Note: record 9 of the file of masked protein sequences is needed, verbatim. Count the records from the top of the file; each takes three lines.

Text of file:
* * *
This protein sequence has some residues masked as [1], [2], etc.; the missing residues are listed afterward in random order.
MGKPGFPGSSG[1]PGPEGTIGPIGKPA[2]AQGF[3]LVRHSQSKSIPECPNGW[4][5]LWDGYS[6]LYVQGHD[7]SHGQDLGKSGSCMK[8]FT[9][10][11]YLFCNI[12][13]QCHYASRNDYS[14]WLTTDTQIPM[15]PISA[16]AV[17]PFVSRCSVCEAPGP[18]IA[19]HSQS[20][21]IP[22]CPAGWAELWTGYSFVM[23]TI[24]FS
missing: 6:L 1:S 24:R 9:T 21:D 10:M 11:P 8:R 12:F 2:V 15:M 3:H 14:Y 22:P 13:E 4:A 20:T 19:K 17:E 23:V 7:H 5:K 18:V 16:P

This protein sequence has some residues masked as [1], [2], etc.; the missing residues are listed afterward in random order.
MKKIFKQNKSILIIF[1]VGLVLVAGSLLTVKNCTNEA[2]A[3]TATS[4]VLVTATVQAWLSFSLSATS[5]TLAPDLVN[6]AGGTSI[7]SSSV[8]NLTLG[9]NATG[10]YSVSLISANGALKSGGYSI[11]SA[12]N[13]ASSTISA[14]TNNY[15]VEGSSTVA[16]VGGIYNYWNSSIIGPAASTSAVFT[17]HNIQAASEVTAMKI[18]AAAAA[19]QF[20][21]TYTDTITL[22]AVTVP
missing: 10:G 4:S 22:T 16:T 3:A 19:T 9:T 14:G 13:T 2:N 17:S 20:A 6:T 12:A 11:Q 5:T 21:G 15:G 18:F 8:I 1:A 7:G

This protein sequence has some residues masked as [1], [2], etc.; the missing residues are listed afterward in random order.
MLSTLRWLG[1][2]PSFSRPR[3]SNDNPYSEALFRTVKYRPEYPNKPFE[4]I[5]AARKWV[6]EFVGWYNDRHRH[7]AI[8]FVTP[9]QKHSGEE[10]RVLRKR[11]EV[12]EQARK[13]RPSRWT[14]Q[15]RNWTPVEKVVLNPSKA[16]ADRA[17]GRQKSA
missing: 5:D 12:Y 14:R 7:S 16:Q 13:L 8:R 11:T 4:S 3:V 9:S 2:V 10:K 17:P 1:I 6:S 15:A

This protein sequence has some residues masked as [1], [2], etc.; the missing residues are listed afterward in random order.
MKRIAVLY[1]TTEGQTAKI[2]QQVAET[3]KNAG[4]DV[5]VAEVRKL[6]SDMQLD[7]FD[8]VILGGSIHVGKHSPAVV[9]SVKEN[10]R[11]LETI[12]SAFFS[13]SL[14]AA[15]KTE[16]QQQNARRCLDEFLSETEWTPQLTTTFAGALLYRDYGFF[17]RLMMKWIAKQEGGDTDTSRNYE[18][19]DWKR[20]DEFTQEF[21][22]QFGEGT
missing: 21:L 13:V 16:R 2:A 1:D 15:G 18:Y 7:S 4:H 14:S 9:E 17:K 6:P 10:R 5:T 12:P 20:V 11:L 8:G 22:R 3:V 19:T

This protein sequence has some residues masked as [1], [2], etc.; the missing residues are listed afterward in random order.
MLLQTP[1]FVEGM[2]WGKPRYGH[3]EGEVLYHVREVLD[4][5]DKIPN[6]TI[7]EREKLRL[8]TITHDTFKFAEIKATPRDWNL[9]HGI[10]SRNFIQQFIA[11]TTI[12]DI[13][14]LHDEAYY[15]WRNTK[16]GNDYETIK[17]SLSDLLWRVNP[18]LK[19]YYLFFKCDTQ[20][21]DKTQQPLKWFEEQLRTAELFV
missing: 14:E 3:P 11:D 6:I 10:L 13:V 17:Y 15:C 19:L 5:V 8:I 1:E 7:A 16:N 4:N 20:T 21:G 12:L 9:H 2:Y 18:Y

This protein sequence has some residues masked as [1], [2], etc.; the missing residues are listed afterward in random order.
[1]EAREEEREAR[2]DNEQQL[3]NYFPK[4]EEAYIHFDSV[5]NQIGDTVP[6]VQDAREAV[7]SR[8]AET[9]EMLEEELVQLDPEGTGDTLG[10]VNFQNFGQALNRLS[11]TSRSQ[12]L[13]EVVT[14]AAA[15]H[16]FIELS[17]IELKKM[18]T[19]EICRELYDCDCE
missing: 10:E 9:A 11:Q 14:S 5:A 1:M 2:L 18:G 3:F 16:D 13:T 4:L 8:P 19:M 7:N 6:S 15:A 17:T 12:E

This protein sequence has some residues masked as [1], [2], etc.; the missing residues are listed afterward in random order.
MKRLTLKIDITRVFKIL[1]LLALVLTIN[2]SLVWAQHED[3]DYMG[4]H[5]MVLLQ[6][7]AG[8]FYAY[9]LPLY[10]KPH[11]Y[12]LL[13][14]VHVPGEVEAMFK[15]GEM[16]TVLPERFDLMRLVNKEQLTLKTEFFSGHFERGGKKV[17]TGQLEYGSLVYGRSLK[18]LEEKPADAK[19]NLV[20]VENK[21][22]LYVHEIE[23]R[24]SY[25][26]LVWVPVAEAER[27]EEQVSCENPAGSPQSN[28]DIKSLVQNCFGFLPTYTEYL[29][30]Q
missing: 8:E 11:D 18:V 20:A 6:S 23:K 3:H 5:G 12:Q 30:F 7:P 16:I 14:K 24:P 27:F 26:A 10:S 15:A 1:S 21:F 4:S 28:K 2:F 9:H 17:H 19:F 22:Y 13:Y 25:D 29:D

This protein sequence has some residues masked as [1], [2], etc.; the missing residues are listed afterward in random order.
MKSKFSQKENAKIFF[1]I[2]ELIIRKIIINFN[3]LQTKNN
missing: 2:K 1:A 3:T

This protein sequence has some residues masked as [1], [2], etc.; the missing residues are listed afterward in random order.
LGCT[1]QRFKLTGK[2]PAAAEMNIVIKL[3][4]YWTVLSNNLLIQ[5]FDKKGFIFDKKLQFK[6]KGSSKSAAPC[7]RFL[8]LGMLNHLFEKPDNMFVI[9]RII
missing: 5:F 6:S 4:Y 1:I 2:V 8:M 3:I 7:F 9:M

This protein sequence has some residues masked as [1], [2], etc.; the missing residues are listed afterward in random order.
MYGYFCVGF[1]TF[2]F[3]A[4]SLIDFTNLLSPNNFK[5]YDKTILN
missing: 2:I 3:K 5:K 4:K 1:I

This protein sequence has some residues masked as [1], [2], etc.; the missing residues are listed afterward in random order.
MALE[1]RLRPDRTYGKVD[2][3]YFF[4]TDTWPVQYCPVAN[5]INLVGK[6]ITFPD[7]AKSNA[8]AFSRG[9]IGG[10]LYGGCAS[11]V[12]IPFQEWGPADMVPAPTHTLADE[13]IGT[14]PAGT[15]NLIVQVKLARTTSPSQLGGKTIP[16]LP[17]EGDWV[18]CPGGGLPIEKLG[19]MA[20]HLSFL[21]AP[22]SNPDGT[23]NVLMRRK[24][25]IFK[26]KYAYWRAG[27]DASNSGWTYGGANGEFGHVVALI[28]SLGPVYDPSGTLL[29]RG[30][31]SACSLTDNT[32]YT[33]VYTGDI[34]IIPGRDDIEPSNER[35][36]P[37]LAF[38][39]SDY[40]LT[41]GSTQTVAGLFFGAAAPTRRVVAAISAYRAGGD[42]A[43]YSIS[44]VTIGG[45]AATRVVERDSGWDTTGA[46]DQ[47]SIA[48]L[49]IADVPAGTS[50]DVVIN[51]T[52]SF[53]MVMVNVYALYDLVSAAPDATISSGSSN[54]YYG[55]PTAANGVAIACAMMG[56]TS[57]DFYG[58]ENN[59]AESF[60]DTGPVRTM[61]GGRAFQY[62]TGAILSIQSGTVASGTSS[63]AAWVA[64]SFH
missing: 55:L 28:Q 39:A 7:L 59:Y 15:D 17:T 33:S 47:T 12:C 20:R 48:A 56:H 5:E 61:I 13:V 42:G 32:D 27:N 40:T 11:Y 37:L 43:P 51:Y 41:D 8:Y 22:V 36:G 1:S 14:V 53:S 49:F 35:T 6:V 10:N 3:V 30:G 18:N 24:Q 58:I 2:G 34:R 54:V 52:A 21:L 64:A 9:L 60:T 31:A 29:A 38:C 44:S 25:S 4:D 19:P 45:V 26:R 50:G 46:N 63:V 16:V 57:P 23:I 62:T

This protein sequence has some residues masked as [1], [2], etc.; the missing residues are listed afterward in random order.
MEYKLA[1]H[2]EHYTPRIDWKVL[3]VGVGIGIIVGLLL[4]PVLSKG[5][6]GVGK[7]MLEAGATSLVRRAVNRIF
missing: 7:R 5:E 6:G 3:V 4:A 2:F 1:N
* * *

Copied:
This protein sequence has some residues masked as [1], [2], etc.; the missing residues are listed afterward in random order.
LGCT[1]QRFKLTGK[2]PAAAEMNIVIKL[3][4]YWTVLSNNLLIQ[5]FDKKGFIFDKKLQFK[6]KGSSKSAAPC[7]RFL[8]LGMLNHLFEKPDNMFVI[9]RII
missing: 5:F 6:S 4:Y 1:I 2:V 8:M 3:I 7:F 9:M